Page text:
I would still have trouble accepting the fact that the whole population is forgetting that we are the barrier seperating them from full civil war or foreign invasion/direct interference, but if it has gotten that bad, then we do need to get out sooner than later...

    However if it's Al Jazeera, I am going to have a hard time accepting it as factual since that whole network is run by fellow travellers of pan-Arabism and Islamism.

  • M. Simon||

    Yes Jennifer I do know something you don't.

    Congress critters vote for what will get them re-elected, especially when it comes to hot topics.

    Of course I understand your disconnect. You are probably a political consultant to the Libertarian Party.

  • Jennifer||

    M. Simon, surely you can do better than "if you think things are going horribly wrong right now, that means you liked how things were under Saddam."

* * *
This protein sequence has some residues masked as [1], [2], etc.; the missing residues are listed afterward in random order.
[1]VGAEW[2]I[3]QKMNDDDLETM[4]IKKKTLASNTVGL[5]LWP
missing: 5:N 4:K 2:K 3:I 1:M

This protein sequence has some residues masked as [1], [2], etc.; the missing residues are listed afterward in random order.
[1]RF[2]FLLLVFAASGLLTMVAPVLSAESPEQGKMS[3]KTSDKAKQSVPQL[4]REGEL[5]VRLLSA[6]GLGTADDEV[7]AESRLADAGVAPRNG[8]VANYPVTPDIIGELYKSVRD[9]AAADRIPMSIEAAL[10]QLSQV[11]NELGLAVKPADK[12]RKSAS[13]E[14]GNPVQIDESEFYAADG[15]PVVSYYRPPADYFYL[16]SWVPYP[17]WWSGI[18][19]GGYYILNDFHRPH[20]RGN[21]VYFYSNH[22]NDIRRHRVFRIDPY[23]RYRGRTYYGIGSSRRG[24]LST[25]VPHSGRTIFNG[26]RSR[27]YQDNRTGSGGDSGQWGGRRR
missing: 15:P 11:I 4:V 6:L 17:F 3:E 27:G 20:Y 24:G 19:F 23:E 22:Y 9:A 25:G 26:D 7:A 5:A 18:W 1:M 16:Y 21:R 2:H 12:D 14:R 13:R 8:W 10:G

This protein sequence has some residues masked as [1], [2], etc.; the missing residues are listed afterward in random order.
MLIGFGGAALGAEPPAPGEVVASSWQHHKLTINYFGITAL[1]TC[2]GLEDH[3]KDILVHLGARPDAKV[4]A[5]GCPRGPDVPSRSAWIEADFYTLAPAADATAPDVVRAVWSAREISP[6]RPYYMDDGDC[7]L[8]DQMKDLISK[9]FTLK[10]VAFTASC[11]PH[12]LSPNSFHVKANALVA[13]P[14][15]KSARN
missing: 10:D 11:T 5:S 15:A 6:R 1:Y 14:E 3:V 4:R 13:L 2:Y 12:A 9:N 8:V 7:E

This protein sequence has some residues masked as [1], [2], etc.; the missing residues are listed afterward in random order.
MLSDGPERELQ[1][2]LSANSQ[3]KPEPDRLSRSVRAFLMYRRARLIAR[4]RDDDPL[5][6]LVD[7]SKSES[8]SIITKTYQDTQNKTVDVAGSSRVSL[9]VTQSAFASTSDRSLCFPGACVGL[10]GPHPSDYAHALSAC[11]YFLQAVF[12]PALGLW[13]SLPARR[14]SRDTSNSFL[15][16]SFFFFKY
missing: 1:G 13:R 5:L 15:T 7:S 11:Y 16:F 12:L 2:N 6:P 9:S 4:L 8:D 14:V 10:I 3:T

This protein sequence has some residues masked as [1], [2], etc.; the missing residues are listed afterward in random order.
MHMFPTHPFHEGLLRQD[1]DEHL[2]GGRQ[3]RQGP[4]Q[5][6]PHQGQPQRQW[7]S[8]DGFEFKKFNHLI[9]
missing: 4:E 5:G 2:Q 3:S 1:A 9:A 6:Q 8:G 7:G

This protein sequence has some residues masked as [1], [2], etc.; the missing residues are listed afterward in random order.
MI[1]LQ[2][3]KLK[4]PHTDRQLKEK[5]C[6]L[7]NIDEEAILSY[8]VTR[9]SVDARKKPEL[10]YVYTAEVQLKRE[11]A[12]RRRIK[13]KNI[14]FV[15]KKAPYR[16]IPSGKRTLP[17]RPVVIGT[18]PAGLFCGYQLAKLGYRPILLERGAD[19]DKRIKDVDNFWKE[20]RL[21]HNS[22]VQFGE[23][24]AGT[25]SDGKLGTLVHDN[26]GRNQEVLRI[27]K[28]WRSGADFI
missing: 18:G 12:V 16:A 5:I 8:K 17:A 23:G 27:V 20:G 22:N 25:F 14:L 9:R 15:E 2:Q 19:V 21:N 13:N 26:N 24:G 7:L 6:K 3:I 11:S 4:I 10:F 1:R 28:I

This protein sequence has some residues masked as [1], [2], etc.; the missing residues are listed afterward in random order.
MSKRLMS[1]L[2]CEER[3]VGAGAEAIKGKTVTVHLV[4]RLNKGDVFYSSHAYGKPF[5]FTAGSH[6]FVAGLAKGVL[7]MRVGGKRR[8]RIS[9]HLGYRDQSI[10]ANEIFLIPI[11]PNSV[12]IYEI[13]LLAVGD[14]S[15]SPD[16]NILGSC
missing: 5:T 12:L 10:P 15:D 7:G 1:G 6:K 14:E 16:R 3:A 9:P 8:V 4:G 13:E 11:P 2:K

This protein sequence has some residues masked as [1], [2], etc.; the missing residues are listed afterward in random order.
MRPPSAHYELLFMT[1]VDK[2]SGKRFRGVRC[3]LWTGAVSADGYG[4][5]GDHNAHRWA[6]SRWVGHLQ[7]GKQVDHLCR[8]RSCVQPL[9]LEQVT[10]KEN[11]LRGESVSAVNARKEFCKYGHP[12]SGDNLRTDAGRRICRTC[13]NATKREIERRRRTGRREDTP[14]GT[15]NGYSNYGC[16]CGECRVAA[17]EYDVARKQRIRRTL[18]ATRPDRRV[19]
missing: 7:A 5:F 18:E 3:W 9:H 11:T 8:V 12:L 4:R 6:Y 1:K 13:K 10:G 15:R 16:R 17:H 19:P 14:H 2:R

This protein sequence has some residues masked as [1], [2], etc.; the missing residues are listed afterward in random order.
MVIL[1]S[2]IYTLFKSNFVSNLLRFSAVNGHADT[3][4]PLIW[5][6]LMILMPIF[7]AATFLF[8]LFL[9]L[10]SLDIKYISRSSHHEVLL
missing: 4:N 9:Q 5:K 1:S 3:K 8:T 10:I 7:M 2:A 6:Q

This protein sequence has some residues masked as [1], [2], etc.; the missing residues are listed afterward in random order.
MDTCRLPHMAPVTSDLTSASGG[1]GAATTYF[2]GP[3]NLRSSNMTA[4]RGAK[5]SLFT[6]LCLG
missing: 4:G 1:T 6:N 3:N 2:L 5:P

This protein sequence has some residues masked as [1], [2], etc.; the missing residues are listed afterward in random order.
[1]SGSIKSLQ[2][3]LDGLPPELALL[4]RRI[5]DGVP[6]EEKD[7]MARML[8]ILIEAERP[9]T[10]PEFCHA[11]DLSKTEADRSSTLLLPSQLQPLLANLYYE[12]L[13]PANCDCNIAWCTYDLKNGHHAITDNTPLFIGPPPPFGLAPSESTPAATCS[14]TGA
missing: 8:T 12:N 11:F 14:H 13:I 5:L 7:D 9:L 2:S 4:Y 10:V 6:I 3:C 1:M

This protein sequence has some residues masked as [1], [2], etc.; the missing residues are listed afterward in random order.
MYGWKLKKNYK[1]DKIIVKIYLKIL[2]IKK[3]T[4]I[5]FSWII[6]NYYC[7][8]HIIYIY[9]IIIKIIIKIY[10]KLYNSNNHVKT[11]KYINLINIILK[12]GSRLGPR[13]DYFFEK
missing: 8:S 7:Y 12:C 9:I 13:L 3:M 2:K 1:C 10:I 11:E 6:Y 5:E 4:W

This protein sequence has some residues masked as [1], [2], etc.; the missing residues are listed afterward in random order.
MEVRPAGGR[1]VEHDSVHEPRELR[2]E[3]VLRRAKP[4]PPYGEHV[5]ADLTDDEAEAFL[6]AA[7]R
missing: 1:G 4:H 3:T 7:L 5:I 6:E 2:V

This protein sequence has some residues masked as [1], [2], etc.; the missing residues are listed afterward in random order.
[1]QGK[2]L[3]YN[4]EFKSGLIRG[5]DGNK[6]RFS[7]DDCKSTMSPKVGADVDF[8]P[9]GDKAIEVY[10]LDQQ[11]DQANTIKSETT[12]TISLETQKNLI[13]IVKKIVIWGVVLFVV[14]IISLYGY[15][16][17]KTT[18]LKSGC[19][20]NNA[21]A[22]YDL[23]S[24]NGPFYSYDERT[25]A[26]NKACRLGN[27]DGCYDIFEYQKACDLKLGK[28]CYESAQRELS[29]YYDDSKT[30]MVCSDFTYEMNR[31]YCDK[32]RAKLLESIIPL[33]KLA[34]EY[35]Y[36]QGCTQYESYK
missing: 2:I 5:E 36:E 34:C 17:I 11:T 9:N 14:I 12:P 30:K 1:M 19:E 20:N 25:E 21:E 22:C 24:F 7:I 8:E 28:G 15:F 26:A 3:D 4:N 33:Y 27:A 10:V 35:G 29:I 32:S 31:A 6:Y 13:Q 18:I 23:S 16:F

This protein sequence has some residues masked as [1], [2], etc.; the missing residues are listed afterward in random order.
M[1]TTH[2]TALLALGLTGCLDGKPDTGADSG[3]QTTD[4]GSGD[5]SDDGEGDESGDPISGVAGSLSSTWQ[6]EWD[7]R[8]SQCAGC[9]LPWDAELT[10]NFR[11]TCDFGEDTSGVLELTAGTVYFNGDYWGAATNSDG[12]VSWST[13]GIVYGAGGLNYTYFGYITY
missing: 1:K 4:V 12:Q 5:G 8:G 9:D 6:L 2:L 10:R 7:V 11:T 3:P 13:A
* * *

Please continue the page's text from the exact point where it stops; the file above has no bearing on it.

Seriously. I think that may be even worse than your arguing, on a libertarian forum, "if things are so bad how come the government keeps supporting it? Do they know something we don't?"

  • Jennifer||

    Of course I understand your disconnect. You are probably a political consultant to the Libertarian Party.

    Considering how many times I've been slammed on this forum for criticizing the LP, that's funny.

    So far, your arguments boil down to an ad hominem, an implication that I supported Saddam, and an argumentum ad governmentum. Got anything better in your arsenal?

  • ||

    Who knew in 1983 what to do to make the Soviet Union fall?

    You keep your head, you don't do anything stupid, you intelligently take advantage of your opportunities when they come along, and you don't try to force things.


    I know we had this exact conversation bfore and I still respect you ahella lot for having the guts to support M.A.D. when Dems at the time were mainly anti-nuke. So fair point.